While enjoying some ice cream (25 degrees outside? It's never too cold for ice cream) at the Old World Cafe in the town center, I turned to Joy and said, "The only thing this town needs is a free wireless hotspot?" I've sinced realized that it also needs a decent bookstore.

Later I asked a shopkeeper who had satellite radio in her store about wifi access. "There's a hotspot right across the street in the town center." So I had been sitting in it when I made the observation. A quick scan of the blurb about the hotspot on the Corning Chamber website reveals this:

"Laptop users lacking an appropriate wi-fi PC card can borrow one, free of charge from the Information Center."

Nice! One suggestion for business owners and Corning chamber of commerce members: more and better web pages. Maybe start a blog while you're at it.


is it a nightmare if you're awake?

We interrupt the interruption of blogging for an announcement:

I just got a look at this blog in internet explorer for mac. on dialup.


We now return you to your interruption, already in progress.


this is not here

This blog is hereby suspended by unilateral order of the Thanksgiving Celebrators Union Local Pottstown #1.

Publication of utter nonsense will resume no earlier than Saturday.

Happy Thanksgiving. Peace to all.

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the gospel according to my birthday

Because it's a meme.

How come I never think of these things myself?

You take your birthday and look up the corresponding verse in each gospel. Of course, it's a so-very-subtle way of letting you all know my birthday.

Matthew 1:19 - Her husband Joseph, being a righteous man and unwilling to expose her to public disgrace, planned to dismiss her quietly.

Mark 1:19 - As he went a little farther, he saw James son of Zebedee and his brother John, who were in their boat mending the nets.

Luke 1:19 - The angel replied, "I am Gabriel. I stand in the presence of God, and I have been sent to speak to you and to bring you this good news.

John 1:19 - This is the testimony given by John when the Jews sent priests and Levites from Jerusalem to ask him, "Who are you?"

I guess these are kind of appropriate given that Advent is almost upon us.

H/T: Nouslife
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i'm only sleeping, not

when i wake up early in the morning
lift my head, i'm still yawning
when i'm in the middle of a dream
stay in bed float upstream (float upstream)

...unless of course, I can't get to sleep in the first place.

I don't feel like watching court TV either, though I may have to resort to that soon.

So if you see a nearly incomprehensible comment from me on your blog, you'll know why (actually you'll probably just say to yourself, "what else is new.")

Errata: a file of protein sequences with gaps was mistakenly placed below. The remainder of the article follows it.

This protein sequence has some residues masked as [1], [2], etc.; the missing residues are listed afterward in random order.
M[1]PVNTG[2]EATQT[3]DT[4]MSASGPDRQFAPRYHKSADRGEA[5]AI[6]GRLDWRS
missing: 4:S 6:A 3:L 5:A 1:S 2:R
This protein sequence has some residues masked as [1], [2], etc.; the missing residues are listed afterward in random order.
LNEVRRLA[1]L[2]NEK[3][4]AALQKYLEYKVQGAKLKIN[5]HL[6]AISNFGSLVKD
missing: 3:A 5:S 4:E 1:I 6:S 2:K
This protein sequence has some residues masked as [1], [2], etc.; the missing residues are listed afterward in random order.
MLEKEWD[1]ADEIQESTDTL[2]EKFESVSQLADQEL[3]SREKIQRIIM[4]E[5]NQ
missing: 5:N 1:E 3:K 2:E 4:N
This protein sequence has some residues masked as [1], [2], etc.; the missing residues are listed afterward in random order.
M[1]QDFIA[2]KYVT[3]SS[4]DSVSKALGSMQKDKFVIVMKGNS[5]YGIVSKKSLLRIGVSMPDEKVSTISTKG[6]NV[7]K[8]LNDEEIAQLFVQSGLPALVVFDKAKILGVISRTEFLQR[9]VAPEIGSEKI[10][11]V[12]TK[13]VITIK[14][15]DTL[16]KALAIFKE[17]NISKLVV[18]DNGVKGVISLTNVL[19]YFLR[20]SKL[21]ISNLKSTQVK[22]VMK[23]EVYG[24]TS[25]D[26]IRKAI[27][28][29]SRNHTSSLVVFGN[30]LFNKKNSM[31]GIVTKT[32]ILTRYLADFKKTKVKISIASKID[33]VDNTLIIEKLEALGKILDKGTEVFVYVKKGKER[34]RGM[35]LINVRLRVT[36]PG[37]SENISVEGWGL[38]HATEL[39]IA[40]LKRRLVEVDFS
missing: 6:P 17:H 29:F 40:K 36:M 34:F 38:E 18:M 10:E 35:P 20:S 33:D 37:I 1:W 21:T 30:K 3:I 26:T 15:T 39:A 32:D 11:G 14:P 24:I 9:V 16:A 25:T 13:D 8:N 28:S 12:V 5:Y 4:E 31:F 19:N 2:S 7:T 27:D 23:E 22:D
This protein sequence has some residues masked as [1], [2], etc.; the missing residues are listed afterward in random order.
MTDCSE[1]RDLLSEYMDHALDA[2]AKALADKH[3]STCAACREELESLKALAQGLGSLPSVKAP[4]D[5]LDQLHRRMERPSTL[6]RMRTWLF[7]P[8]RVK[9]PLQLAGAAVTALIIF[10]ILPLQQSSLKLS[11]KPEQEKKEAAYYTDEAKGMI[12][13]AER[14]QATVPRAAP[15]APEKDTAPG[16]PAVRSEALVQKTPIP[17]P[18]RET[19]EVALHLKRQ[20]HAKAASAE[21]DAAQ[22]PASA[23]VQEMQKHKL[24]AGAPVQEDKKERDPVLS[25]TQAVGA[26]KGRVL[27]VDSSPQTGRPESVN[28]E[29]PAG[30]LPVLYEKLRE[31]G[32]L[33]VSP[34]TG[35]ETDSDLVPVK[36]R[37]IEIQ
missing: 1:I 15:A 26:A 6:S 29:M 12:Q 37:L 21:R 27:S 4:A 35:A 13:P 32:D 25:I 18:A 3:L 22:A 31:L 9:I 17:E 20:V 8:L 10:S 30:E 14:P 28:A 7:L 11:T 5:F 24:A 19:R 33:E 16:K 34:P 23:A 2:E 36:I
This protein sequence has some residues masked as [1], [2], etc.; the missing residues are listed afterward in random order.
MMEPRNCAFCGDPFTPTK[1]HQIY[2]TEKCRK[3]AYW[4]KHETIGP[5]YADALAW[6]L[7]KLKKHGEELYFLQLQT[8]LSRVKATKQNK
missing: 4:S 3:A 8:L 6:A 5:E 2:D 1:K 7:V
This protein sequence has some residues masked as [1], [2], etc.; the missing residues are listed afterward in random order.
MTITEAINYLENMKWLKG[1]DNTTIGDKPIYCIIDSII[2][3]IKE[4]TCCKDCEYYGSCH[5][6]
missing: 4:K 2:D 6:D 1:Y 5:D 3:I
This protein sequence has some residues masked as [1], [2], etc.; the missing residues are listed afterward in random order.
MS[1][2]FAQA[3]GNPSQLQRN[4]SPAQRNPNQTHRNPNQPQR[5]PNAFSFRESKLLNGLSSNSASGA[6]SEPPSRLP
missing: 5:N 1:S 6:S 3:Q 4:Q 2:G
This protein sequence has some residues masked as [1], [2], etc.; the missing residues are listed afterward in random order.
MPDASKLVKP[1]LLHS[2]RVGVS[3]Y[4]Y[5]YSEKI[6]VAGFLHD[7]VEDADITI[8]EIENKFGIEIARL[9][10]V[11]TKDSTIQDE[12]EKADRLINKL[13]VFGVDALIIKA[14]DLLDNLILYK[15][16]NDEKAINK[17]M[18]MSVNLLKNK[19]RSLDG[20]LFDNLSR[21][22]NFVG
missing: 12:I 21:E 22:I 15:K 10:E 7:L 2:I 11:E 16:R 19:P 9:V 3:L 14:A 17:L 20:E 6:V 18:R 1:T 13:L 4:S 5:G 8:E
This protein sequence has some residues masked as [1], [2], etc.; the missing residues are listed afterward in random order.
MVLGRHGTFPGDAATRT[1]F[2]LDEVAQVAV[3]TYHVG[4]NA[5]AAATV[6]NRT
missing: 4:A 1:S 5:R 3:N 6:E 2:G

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this one's lost its flavor

The neo-classic line "All your base are belong to us," from the game Zero Wing is being overused.

Please stop it already. Please.

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myst-y mountain hop

Stop it. Stop it now. Stop laughing.

I'm still stuck in noloben.

In fact, I've reached dead ends in all four ages.

I told you to stop!

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tears and hugs

This was a busy week. Since the bosspastor was on vacation I had my plate full. On top of that, I'm trying to get together an advent devotional for our congregation. It's a long established tradition in this church, but you really have to keep after folks to write a short little something. That didn't help in the workload department.

So it was delightful to see Kay in church this morning. Kay is still terminal. But right now she's experiencing an upturn in her condition. She's decided to forego any treatment and "let the Lord take me when he wants to take me."

Becuase she was feeling pretty good this week, she asked her son-in-law to bring her to church. Alice, who wears an eye patch now after her accident left her with double vision, shed tears when she saw Kay enter the sanctuary.

I found a lot to complain about this week at church, and still think most of it was justified. But seeing Kay embraced by so many people, and Alice's tears reminded me what this ministry thing, as painful as it is, is supposed to be about.

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how the other half gives thanks

Just doing a little non scientific fact checking. You can help.

**Too bad, it looks like yahoo took the story in question below out of their rotation as I was finishing this post, but you can still find it by following the link below.**

First, go to my yahoo (without signing in to your account, if you have one).